Aesthetic trends and accessibility: Interior design in the age of social media
“How to Provide Your Own Home: A Dark Academia Atmosphere.” This is the title of a popular YouTube video targeted at homeowners fascinated by the aesthetics of liberal education and art. Dark His Academia, a subculture born in the age of social media, is one of many Internet aesthetics popularized over the past decade. Image-based platforms like Tumblr, Instagram, Pinterest, and TikTok have amplified the aesthetics of the internet, especially during the COVID-19 pandemic. Social media allows users to support and create their own trends and rapidly grow their following. Today, the creation of aesthetic trends is in the hands of the general public, who determine how trends in interior design develop.
In interior design, trends define the styles, colors, materials, and shapes that guide the vision for your project. Trends are born from popularity, widespread adoption, and a supportive community that follows them. On the Internet, the terms “viral” and “trend” are not the same, but they seem to be used interchangeably. Trends generally last long and exist along with one or two other competing trends. Viral trends, on the other hand, are often temporary and fueled by fast fashion and the design industry. The current internet aesthetic consists of both, drawing enthusiasts together into tight-knit online communities.
Design movements usually reflect the social scenario of a certain period of time. In the Western world, the Roaring Twenties evoke images of elaborate Art Deco motifs and bold colors born of economic prosperity and post-World War I relief. His 60s hippie movement after the Vietnam War saw colorful psychedelic patterns and tie-dye fabrics. Widely used. Today’s design culture is increasingly influenced by online phenomena, in addition to real-world events. The COVID-19 lockdown has increased the need for visual stimulation and personal expression, resulting in over 500 user-generated internet aesthetics.
Before the Internet, the process of predicting trends was clearly outlined. This involves identifying consumer attitudes, needs, desires, spending patterns and lifestyles in relation to economic factors. Trend analysis included scrutinizing socio-economic factors, historical context, and political dynamics to extrapolate future design identities. Viral trends and internet aesthetics have influenced this process, making it a fast-paced industry that is often pre-planned and changes almost instantly. Algorithms and accessibility alike are now considered when predicting lasting trends.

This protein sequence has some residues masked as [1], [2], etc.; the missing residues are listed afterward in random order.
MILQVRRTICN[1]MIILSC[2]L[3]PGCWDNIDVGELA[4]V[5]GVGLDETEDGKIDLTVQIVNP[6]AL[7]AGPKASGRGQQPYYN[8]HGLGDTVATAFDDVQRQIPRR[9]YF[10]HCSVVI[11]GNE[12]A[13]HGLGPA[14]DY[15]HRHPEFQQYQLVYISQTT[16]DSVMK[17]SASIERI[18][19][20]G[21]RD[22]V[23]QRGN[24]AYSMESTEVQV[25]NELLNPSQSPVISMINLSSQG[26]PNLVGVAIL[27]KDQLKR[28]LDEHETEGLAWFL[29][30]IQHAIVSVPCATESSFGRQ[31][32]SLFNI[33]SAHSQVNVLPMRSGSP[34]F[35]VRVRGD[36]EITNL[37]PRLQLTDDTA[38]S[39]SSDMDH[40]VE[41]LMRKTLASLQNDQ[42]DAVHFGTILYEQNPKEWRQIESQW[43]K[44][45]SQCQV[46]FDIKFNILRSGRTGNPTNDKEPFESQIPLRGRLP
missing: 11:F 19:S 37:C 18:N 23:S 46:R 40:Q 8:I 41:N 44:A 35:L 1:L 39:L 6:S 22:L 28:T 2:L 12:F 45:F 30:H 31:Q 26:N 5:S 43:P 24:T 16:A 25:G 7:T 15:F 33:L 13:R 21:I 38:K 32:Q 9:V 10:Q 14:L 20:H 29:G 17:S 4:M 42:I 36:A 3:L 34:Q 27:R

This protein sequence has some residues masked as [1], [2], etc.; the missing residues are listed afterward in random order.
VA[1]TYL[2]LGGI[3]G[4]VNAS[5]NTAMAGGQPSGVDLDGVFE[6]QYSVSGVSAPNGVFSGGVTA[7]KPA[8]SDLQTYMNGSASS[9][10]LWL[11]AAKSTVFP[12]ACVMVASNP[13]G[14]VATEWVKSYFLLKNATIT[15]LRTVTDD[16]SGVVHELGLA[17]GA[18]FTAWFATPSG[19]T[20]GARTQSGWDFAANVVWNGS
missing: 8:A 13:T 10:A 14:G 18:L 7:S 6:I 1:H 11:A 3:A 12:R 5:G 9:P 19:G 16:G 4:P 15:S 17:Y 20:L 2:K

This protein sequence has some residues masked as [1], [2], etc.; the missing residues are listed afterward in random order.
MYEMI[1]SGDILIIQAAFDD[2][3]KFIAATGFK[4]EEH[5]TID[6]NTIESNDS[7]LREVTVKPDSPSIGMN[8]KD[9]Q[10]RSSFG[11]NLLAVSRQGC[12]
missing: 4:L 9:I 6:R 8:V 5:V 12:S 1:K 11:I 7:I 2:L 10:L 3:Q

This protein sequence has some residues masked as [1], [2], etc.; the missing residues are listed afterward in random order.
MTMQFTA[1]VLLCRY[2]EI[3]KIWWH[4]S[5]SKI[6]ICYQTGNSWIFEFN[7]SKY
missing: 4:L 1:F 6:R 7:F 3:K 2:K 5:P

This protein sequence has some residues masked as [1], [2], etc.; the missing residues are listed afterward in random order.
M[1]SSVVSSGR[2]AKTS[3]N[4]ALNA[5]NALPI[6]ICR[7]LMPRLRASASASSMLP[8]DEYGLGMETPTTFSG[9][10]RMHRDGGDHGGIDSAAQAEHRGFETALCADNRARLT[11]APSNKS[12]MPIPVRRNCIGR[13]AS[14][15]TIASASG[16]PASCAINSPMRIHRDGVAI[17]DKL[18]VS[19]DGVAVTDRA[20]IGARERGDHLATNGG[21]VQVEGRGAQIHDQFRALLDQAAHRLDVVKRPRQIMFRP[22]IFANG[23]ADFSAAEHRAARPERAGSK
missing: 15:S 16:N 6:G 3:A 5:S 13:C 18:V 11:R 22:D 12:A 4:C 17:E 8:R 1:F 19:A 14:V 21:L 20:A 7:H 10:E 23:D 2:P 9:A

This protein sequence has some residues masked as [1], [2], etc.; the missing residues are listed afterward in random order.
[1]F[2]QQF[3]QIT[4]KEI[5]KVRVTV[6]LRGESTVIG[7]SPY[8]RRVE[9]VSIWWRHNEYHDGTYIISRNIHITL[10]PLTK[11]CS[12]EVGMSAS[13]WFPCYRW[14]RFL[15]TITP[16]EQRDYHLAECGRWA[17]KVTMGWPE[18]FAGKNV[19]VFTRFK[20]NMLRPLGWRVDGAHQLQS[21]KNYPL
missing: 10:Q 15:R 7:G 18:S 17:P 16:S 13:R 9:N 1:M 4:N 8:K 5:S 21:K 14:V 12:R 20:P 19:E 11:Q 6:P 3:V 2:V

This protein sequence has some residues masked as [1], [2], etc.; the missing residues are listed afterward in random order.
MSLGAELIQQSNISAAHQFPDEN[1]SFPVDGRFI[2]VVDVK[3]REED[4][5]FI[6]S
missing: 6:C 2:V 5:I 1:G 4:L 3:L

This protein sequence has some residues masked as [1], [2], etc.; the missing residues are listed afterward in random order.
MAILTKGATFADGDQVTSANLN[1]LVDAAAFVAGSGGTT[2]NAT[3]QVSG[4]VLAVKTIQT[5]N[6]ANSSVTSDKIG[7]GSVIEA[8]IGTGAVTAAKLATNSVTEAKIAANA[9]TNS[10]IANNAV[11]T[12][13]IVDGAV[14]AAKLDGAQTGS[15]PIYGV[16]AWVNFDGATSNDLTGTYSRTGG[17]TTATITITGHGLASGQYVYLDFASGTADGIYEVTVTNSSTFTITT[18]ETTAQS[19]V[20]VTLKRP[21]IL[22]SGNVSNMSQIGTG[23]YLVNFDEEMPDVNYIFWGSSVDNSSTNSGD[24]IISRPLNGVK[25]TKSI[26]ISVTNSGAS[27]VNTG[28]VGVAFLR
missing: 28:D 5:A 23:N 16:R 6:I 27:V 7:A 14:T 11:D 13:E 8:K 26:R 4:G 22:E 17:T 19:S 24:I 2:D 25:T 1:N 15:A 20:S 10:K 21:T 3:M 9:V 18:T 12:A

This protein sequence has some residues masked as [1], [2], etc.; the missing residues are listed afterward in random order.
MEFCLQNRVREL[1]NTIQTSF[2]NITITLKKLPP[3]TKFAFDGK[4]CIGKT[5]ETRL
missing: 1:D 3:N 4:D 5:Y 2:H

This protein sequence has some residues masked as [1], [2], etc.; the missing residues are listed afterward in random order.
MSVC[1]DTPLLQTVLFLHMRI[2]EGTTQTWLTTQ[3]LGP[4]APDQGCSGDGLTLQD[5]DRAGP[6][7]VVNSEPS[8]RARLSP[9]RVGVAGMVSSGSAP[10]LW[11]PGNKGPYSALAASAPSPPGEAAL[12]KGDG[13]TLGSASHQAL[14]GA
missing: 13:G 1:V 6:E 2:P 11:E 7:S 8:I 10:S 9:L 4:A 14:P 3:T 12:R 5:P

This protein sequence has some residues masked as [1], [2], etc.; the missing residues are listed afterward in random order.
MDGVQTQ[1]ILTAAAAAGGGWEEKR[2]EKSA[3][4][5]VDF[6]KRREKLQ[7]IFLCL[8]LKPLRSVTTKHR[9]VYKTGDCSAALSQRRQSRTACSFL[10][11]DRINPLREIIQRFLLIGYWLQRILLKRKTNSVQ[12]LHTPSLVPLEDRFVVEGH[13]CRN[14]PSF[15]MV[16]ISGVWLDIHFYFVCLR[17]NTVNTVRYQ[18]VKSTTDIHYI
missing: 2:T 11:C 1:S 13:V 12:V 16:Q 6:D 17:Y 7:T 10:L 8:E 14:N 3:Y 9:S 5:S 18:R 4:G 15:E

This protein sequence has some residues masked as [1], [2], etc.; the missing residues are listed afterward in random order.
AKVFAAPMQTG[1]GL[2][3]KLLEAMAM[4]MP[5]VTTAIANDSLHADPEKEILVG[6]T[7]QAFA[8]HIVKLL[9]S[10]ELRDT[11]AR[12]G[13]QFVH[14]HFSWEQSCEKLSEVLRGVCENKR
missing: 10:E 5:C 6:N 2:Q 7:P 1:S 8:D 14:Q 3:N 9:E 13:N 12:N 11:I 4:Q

accessible interior design
Trending internet aesthetics make it easy for people to find an interior style that they can relate to. Social media platforms have simultaneously evolved to facilitate user-generated content. Pinterest is visual but not quite personal, while TikTok allows just about anyone to go viral with their personal posts. The creator economy allows users to post inspiration, mood boards, DIY tutorials, and “starter packs” online, making luxury-looking rooms a reality.
Accessibility and “virality” make interior design trends more commercialized. Labeled trends such as “cottage core”, “night core”, “dream core”, and “kid core” have been reduced to marketable decoration, gradually fueling a fast-paced decoration industry that chases fads. I am. The younger generation, who are seen to be loyal to trends, are now the marketable demographic. If things continue like this, the sustainability of the interior design industry will become a problem.
The age of social media has created a new environment for interior designers to compete. Interior design accessible through social platforms has ideas for every budget range, driving the popularity of DIY, which is a threat to the traditional design industry. Social media, an equal platform for “virality,” is full of diverse interior styles created by both interior designers and design influencers. Anyone can become an interior style influencer, making the industry more competitive.
Interior designers were once adept at predicting trends and marketing their work to their ideal clients. Their keen eye for design, combined with their knowledge of the social sciences, has allowed designers to stay ahead of market trends. The nuances of ever-changing design trends and algorithm-driven tastes are moving professionals away from the sense of control they once had. When everything becomes popular at the same time and new trends are created due to commercial incentives, the aesthetic style that a trained interior designer intentionally created gets lost in the noise.
Interior design on the internet faces the double-edged sword of trends and accessibility. These forces will continue to subject the design industry to a series of unpredictable and interesting events. What is the role of interior designers in a world of aesthetic influence? How will design trends and culture evolve in the future?